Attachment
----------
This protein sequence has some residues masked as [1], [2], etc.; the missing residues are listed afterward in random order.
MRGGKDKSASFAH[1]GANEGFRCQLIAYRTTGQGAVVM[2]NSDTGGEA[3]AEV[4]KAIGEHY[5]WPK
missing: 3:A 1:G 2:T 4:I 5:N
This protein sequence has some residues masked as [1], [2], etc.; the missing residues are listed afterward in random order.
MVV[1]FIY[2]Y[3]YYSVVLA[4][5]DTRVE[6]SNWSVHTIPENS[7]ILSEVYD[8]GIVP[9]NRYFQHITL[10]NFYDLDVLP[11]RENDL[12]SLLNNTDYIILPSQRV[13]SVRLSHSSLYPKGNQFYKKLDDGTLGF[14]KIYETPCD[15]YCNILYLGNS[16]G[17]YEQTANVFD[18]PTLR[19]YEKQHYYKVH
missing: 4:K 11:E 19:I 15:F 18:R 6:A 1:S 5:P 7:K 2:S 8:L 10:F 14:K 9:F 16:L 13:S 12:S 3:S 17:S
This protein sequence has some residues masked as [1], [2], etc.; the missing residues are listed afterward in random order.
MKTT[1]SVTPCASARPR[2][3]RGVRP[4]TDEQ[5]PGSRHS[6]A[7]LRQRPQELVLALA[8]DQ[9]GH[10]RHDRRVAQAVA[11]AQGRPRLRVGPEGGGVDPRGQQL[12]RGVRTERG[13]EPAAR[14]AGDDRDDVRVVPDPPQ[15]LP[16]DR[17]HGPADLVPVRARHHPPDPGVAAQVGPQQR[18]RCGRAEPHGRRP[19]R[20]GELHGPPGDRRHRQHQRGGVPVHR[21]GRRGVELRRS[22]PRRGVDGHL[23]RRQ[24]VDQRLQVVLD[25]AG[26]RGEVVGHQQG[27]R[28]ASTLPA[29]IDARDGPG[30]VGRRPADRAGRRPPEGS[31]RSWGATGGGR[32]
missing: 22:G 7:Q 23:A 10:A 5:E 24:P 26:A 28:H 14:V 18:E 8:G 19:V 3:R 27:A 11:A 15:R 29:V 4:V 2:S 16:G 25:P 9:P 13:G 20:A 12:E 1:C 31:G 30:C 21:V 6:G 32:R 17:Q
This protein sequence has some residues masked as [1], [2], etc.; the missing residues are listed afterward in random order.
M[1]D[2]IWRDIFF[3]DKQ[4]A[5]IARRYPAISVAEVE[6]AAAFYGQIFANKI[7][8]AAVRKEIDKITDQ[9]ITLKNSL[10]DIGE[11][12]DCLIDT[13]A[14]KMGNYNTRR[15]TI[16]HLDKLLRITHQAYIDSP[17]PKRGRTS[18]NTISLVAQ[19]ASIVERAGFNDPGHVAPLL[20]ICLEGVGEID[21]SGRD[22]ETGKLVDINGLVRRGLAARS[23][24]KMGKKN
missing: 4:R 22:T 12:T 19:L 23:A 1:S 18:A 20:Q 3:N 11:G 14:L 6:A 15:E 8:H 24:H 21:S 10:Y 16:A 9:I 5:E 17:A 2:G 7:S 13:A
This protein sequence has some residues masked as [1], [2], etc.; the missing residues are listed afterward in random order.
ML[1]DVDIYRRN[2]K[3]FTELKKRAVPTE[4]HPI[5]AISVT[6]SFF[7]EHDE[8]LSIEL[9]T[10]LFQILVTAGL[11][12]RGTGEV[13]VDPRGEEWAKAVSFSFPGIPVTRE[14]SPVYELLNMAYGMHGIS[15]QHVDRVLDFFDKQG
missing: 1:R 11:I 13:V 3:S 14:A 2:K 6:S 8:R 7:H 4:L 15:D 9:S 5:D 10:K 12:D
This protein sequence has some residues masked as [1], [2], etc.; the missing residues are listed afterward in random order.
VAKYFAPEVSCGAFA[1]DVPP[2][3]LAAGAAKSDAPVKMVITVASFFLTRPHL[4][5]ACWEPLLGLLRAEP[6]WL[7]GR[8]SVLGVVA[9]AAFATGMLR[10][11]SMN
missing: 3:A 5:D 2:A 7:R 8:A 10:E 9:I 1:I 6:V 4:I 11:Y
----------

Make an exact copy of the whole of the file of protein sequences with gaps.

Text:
This protein sequence has some residues masked as [1], [2], etc.; the missing residues are listed afterward in random order.
MRGGKDKSASFAH[1]GANEGFRCQLIAYRTTGQGAVVM[2]NSDTGGEA[3]AEV[4]KAIGEHY[5]WPK
missing: 3:A 1:G 2:T 4:I 5:N
This protein sequence has some residues masked as [1], [2], etc.; the missing residues are listed afterward in random order.
MVV[1]FIY[2]Y[3]YYSVVLA[4][5]DTRVE[6]SNWSVHTIPENS[7]ILSEVYD[8]GIVP[9]NRYFQHITL[10]NFYDLDVLP[11]RENDL[12]SLLNNTDYIILPSQRV[13]SVRLSHSSLYPKGNQFYKKLDDGTLGF[14]KIYETPCD[15]YCNILYLGNS[16]G[17]YEQTANVFD[18]PTLR[19]YEKQHYYKVH
missing: 4:K 11:E 19:I 15:F 18:R 6:A 1:S 5:P 7:K 2:S 8:L 10:F 14:K 9:F 16:L 13:S 12:S 3:S 17:S
This protein sequence has some residues masked as [1], [2], etc.; the missing residues are listed afterward in random order.
MKTT[1]SVTPCASARPR[2][3]RGVRP[4]TDEQ[5]PGSRHS[6]A[7]LRQRPQELVLALA[8]DQ[9]GH[10]RHDRRVAQAVA[11]AQGRPRLRVGPEGGGVDPRGQQL[12]RGVRTERG[13]EPAAR[14]AGDDRDDVRVVPDPPQ[15]LP[16]DR[17]HGPADLVPVRARHHPPDPGVAAQVGPQQR[18]RCGRAEPHGRRP[19]R[20]GELHGPPGDRRHRQHQRGGVPVHR[21]GRRGVELRRS[22]PRRGVDGHL[23]RRQ[24]VDQRLQVVLD[25]AG[26]RGEVVGHQQG[27]R[28]ASTLPA[29]IDARDGPG[30]VGRRPADRAGRRPPEGS[31]RSWGATGGGR[32]
missing: 22:G 7:Q 23:A 10:A 5:E 24:P 26:A 28:H 14:V 18:E 8:G 19:V 3:R 27:A 11:A 15:R 29:V 4:V 2:S 16:G 25:P 9:P 13:G 20:A 12:E 1:C 31:G 30:C 21:V 6:G 32:R 17:Q
This protein sequence has some residues masked as [1], [2], etc.; the missing residues are listed afterward in random order.
M[1]D[2]IWRDIFF[3]DKQ[4]A[5]IARRYPAISVAEVE[6]AAAFYGQIFANKI[7][8]AAVRKEIDKITDQ[9]ITLKNSL[10]DIGE[11][12]DCLIDT[13]A[14]KMGNYNTRR[15]TI[16]HLDKLLRITHQAYIDSP[17]PKRGRTS[18]NTISLVAQ[19]ASIVERAGFNDPGHVAPLL[20]ICLEGVGEID[21]SGRD[22]ETGKLVDINGLVRRGLAARS[23][24]KMGKKN
missing: 4:R 22:T 12:T 19:L 23:A 1:S 18:A 20:Q 3:N 11:G 14:L 6:A 15:E 8:H 24:H 21:S 10:Y 16:A 9:I 5:E 17:A 2:G 7:S 13:A
This protein sequence has some residues masked as [1], [2], etc.; the missing residues are listed afterward in random order.
ML[1]DVDIYRRN[2]K[3]FTELKKRAVPTE[4]HPI[5]AISVT[6]SFF[7]EHDE[8]LSIEL[9]T[10]LFQILVTAGL[11][12]RGTGEV[13]VDPRGEEWAKAVSFSFPGIPVTRE[14]SPVYELLNMAYGMHGIS[15]QHVDRVLDFFDKQG
missing: 1:R 11:I 13:V 3:S 14:A 2:K 6:S 8:R 7:H 4:L 15:D 9:S 5:D 10:K 12:D
This protein sequence has some residues masked as [1], [2], etc.; the missing residues are listed afterward in random order.
VAKYFAPEVSCGAFA[1]DVPP[2][3]LAAGAAKSDAPVKMVITVASFFLTRPHL[4][5]ACWEPLLGLLRAEP[6]WL[7]GR[8]SVLGVVA[9]AAFATGMLR[10][11]SMN
missing: 3:A 5:D 2:A 7:R 8:A 10:E 9:I 1:I 6:V 4:I 11:Y